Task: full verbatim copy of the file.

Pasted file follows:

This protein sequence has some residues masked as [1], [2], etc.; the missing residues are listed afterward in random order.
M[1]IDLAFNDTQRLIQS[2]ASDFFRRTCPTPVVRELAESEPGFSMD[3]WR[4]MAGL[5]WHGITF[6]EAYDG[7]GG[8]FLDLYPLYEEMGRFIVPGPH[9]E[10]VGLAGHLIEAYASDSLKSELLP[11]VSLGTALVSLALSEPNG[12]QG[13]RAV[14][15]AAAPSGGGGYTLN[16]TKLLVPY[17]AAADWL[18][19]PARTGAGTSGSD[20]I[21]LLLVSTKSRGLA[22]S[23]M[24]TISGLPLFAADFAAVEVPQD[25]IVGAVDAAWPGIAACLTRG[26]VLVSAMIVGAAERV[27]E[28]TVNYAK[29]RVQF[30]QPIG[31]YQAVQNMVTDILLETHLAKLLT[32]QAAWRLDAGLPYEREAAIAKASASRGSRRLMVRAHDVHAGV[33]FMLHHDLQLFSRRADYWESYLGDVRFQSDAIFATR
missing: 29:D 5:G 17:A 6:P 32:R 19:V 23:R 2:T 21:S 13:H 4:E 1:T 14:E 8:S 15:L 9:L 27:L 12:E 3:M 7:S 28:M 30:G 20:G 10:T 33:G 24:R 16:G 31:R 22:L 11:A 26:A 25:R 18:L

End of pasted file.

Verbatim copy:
This protein sequence has some residues masked as [1], [2], etc.; the missing residues are listed afterward in random order.
M[1]IDLAFNDTQRLIQS[2]ASDFFRRTCPTPVVRELAESEPGFSMD[3]WR[4]MAGL[5]WHGITF[6]EAYDG[7]GG[8]FLDLYPLYEEMGRFIVPGPH[9]E[10]VGLAGHLIEAYASDSLKSELLP[11]VSLGTALVSLALSEPNG[12]QG[13]RAV[14][15]AAAPSGGGGYTLN[16]TKLLVPY[17]AAADWL[18][19]PARTGAGTSGSD[20]I[21]LLLVSTKSRGLA[22]S[23]M[24]TISGLPLFAADFAAVEVPQD[25]IVGAVDAAWPGIAACLTRG[26]VLVSAMIVGAAERV[27]E[28]TVNYAK[29]RVQF[30]QPIG[31]YQAVQNMVTDILLETHLAKLLT[32]QAAWRLDAGLPYEREAAIAKASASRGSRRLMVRAHDVHAGV[33]FMLHHDLQLFSRRADYWESYLGDVRFQSDAIFATR
missing: 29:D 5:G 17:A 6:P 32:R 19:V 23:R 2:T 21:S 13:H 4:E 1:T 14:E 8:S 15:L 9:L 27:L 12:E 3:M 7:S 28:M 30:G 20:G 10:T 33:G 24:R 16:G 31:R 22:L 11:A 26:A 25:R 18:L